Susan Newton, ‘a Woman With a Cause,’ Receives FIRE Project Excellence Award

August 1, 2001

SAN DIEGO-Susan A. Newton, RN, MS, AOCN, is an independent consultant based in Dayton, Ohio, who travels throughout Ohio, Indiana, and Kentucky teaching patients and colleagues, regionally and nationally, about cancer-related fatigue and pain management.

SAN DIEGO—Susan A. Newton, RN, MS, AOCN, is an independent consultant based in Dayton, Ohio, who travels throughout Ohio, Indiana, and Kentucky teaching patients and colleagues, regionally and nationally, about cancer-related fatigue and pain management.

She gives full-day preceptorships to nurses, conducts workshops in hospitals and clinics, chairs task forces, heads an Oncology Nursing Society (ONS) chapter, and writes and reviews articles. In April, 2001, she co-authored an article on cancer-related fatigue in a supplement (Oncology Nursing Update) to the American Journal of Nursing (Newton S, Smith LD: Am J Nursing 101:31, 2001).

At the Oncology Nursing Society’s 26th Annual Congress in San Diego, Ms. Newton received the Fatigue Initiative Through Research and Education (FIRE) Excellence Award co-sponsored by ONS and Ortho Biotech Products, LP.

The award honors an oncology nurse who has made outstanding contributions to cancer-related fatigue, clinical practice, education, or research.

Ms. Newton’s educational programs have changed "standing orders, algorithms, standardized teaching plans, and patient classes," said Bill Pearson, Ortho Biotech vice president, Strategic Customer Group. Pearl Moore, RN, MN, FAAN, chief executive officer of ONS, called her "a woman with a cause."

In an interview, Ms. Newton told ONI, "One of the things I’m most proud of as a nurse is the huge impact nurses can have on the lives of patients with fatigue, because fatigue is a manageable symptom."

Nurses can help these patients enormously just by educating them about energy conservation principles (prioritizing and delegating tasks) or checking for anemia "because that’s something we can fix," she said. "These are things that can really make a difference to patients. After I do these programs, patients over and over come back and say, wow, that really helped."

In the American Journal of Nursing article, Ms. Newton provided a case history of a 42-year-old stage II breast cancer patient. She had made it through her first two cycles of chemotherapy without significant side effects but, for her third round, appeared to lack energy, was withdrawn, and rated her fatigue as 8 on a 10-point scale. The patient reported poor sleep, and her hemoglobin and hematocrit levels were low.

The patient was helped to prioritize activities, a referral was made to a psychologist, and her oncologist started her on subcutaneous recombinant human erythropoietin (epoetin alfa, Procrit®, Eprex®, Erypo®) injections. A few months later she was feeling well, Ms. Newton said.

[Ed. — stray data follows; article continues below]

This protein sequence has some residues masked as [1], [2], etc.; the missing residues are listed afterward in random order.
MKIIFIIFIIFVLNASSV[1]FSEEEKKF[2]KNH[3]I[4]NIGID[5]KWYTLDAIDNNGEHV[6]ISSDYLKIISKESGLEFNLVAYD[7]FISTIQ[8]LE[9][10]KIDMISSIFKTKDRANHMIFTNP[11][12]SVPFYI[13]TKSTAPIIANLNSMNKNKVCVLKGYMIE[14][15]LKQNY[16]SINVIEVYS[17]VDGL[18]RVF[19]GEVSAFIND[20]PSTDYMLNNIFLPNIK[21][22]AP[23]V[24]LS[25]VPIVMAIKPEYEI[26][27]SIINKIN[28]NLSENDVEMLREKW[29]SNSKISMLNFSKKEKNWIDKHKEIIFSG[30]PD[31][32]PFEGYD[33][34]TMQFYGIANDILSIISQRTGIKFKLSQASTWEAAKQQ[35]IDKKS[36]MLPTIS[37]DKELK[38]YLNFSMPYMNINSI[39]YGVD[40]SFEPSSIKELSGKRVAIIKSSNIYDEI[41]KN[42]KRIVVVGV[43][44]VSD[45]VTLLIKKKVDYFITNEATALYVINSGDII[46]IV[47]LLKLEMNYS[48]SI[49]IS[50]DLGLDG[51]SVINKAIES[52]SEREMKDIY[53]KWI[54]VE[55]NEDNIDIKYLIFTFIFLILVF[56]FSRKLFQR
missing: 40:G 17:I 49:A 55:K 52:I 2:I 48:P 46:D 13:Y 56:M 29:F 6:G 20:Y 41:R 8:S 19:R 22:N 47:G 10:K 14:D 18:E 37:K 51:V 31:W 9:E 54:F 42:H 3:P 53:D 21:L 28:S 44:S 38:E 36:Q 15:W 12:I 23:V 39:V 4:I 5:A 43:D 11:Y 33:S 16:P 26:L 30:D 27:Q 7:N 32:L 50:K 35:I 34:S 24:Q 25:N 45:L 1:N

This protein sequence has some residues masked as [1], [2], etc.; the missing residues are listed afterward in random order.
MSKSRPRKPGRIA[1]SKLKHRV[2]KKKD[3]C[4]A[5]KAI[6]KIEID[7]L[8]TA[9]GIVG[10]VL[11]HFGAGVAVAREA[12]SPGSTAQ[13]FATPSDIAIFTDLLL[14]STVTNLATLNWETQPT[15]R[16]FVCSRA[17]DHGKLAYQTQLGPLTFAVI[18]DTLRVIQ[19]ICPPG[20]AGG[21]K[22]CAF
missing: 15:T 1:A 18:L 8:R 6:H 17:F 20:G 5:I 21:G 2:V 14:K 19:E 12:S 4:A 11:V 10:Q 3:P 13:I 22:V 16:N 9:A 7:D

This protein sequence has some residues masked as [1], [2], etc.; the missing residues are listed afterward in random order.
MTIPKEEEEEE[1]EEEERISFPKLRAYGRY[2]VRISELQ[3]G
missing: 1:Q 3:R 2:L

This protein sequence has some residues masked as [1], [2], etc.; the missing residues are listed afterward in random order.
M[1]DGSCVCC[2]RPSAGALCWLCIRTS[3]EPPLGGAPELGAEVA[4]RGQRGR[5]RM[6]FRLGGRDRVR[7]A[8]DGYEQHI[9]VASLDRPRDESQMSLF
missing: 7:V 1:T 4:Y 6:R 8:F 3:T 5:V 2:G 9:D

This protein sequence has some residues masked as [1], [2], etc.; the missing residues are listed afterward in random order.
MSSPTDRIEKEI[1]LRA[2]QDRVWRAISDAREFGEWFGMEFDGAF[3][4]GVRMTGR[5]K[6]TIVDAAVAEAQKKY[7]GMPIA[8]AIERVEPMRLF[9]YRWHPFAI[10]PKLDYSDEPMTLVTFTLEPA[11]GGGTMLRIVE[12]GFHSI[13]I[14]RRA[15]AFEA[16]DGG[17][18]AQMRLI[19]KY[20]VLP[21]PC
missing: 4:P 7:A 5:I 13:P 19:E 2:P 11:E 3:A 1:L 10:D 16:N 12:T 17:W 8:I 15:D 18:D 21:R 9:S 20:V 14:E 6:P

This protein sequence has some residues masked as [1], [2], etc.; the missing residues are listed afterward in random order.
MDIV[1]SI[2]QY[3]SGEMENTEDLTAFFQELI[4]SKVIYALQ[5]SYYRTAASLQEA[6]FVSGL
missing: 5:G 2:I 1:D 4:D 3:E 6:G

It was in 1995, Ms. Newton said, that she took the first course on cancer-related fatigue ever offered through the FIRE project, one of the very few available on the subject.

The Fatigue Initiative Through Research and Education began in 1994 when the Oncology Nursing Society and Ortho Biotech entered into a partnership to follow up on concerns expressed by ONS members. In an ONS Research Priorities Survey, members listed cancer-related fatigue as a major problem.

The partnership made it possible for ONS and the ONS Foundation to sponsor research grants (see article on page 7 for a report of Dr. Victoria Mock’s fatigue research), professional education courses, public education planning grants, and excellence awards such as the one Ms. Newton received, all in the area of fatigue management.

Avoiding the ‘E’ Word

Last April, Ms. Newton spent a Sunday afternoon sitting in a booth at the Bruckner Nature Center in Troy, Ohio. giving information about the management of cancer fatigue to patients taking part in a "restorative walk." The walk was sponsored by the Miami Valley Fatigue Coalition, a group of oncology nurses formed in 1999 to help patients combat cancer-related fatigue.

At that event, Ms. Newton told a reporter from the Dayton Daily News that she was going to encourage people to do exercise but would try to avoid the "E" word. She stressed that just walking around the block to get the mail or even around the living room could constitute exercise for some people.

She dispensed many more tips that day, like keeping things at waist level to avoid bending down or wearing a terrycloth robe after a shower so as not to have to dry off. And she mentioned the importance of correcting anemia if that is part of the problem.

Ms. Newton told ONI that cancer patients may not be full of energy, "but they are managing their lives much better than they were without these patient education techniques, and I think there are more improvements coming."